I know the Constitution.

Well. She doesn't. And she doesn't even know she doesn't.

From http://michellemalkin.com/2013/02/10/constitutional-scholar-nancy-pelosi/ which has video:

“We avow the First Amendment. We stand with that and say that people have a right to have a gun to protect themselves. in their homes and their jobs, whatever, and that they — and the workplace and that they, for recreation and hunting and the rest,” Pelosi inarticulately told Wallace."

Apparently we have the right of workplace recreation and hunting.

If you haven't contacted your legislators yet, I urge you to do so immediately. I have posted the letter I wrote as a sample, as well as links to finding and contacting your legislators.

My sample letter: http://fortreg.com/firearms/?p=2715

This illustrates that Senators Feinstein and Boxer live in LA LA LAND. They are asking as a sign of how the people want gun control for civilians AND law enfocement to lay down their arms!

“The Senators feel the best course of action is to remove all weapons from law enforcement and private citizens so no one else gets hurt,” said a Senate communications intern. “When the gunman realizes that nobody else is armed, he will lay down his weapons and turn himself in…. that’s just human nature.”

Throughout the day, Senators Feinstein and Boxer made desperate pleas for their California constituents to turn in their guns and not confront the crazed gunman because this would be a perfect test of their anti-gun proposals.

Here is a great article/source: http://cleowaller.blogspot.com/2013/02/feinstein-and-boxer-ask-californians-to.html?spref=tw

and http://www.palookavillepost.com/2013/02/07/feinstein-and-boxer-ask-californians-to-lay-down-their-weapons-during-statewide-manhunt/

Glock Gen4s get a lot of flack for using a captive dual-recoil spring.
Ironically, Gen3s used them also but they were limited to their subcompact line: 26/27/etc. and also the much larger (although still called sub-compact) 29/30, etc. Other companies have quietly adopted them too, including S&W. I wonder how long until other companies adopt them for their full size pistols?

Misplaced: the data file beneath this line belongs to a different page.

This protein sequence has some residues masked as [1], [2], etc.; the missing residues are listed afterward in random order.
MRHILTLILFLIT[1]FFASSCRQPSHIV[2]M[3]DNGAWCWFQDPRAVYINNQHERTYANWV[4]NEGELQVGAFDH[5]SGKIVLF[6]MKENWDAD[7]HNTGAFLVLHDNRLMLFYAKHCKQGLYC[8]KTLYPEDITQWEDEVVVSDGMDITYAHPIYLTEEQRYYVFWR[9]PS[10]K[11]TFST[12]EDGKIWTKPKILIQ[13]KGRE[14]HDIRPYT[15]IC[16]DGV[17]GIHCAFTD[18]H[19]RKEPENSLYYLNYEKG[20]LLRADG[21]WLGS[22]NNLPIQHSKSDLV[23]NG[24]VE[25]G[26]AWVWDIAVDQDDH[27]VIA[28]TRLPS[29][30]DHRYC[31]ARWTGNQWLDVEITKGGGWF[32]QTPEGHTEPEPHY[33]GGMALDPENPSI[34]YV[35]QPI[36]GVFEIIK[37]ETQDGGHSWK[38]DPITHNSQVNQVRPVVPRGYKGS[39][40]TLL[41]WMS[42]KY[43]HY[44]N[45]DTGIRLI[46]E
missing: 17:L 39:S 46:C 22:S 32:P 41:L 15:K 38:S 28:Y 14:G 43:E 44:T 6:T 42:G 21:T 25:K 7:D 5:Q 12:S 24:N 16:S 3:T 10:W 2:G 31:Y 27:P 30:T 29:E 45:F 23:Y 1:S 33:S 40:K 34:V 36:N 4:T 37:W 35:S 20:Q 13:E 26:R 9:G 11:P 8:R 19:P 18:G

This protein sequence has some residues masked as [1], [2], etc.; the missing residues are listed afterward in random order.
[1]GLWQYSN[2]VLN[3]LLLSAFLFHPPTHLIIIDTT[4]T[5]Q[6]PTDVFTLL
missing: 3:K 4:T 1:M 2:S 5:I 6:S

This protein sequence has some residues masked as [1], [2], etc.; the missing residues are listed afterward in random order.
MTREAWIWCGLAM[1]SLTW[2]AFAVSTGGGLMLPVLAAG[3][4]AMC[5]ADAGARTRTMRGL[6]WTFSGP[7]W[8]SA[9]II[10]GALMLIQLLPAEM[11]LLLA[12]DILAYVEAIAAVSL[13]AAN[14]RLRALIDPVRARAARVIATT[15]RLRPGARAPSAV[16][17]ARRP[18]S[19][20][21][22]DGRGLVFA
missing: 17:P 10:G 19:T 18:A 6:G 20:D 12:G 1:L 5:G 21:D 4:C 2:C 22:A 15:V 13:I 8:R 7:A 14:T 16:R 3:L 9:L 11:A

Now there have been some problems with the Gen4s dual-springs when used in the full-size pistols. It appears it has more to do with trying to use the same spring for multiple calibers. Something that Glock is famous for - instead of another part they slightly vary the mass/weight of their slides and use the same Recoil Spring Assembly (I will use Glock's acronym "RSA" here out).

The fix? A new recoil spring. According to Glock this was to reduce perceived/transmitted recoil to the shooter but also to reduce "battering" to their pistols. During their Armorer's course they specifically listed the 40 S&W as hard on pistols. They didn't say it but they implied that law enforcement guns had to be replaced/rebuilt mroe frequently than they would like.

You may have seen me refer to this captive system as the SeeCamp recoil system. SeeCamp was a pioneer in sub-compact pistols. They built a pistol and the dual-recoil system that actually works. I have attached their patent 4201113 from 1980. LINK to PDF: US4201113. Unfortunately, I couldn't find any actual pics.


The Glock 26 RSA from http://www.southernoutdoorlife.com/mouseguns/glockall/stripped.jpg:

But Glock isn't the only one. Let's take a look at a few others in no particular order...

Colt Defender from: http://i218.photobucket.com/albums/cc177/DoubleAction77/Defender/000_0005.jpg

Kimber (Aeigis, CDP, etc): http://i71.photobucket.com/albums/i160/thegerk/Colt%20Automatics/Colt3inchDefenderRecoilsAssemblytopKimber3inchRecoilAssemblybottom.jpg

STI: http://i69.photobucket.com/albums/i64/tideclean/DSC00842.jpg

S&W 659: http://i814.photobucket.com/albums/zz62/prsabordo/smith%20and%20wesson/102_6394.jpg

Rohrbough: http://gunsgunsguns.net/wp-content/uploads/2010/07/4-Rohrbaugh-disassembled-300x176.jpg

S&W Shield: http://gunsgunsguns.net/wp-content/uploads/2012/04/8-disassembled-step-4.jpg

Springfield XDS: http://gunsgunsguns.net/wp-content/uploads/2012/01/10-disassembled-passive-safety-300x181.jpg

I include the S&W 3rd non-captive but still dual spring because it is similar (secondary spring is used as a buffer): http://www.vintagepistols.com/images/4506-4.jpg

Along somewhat similar notes Colt has been using dual springs for a while. Both the Delta Elite, Officers, and Mustang use dual springs of different weights and circumference so that one fits inside the other.
Colt Delta Elite: http://www.gunblast.com/images/Colt-DeltaElite/DSC05149.JPG

Colt Mustang: http://t3.gstatic.com/images?q=tbn:ANd9GcQjUzH8knvW6eFf7seTPqfZ1VtZjAvwOKWfuwbrVjzQIZI3VZG9uA

ParaOrdnance P10: http://img.photobucket.com/albums/v323/sv1cec/reviews/POcarry9/IMG_1139.jpg

So you can see that Glock is not alone in using the SeeCamp as "inspiration." All from a design and a sub-compact pistol made over 30 years ago! Glock, AFAIK is one of the few to put them into a mass production full size pistol. One has to wonder too...the S&W M&P Compact uses a standard single spring RSA. However, the Shield as we can see uses a dual-spring. hmm..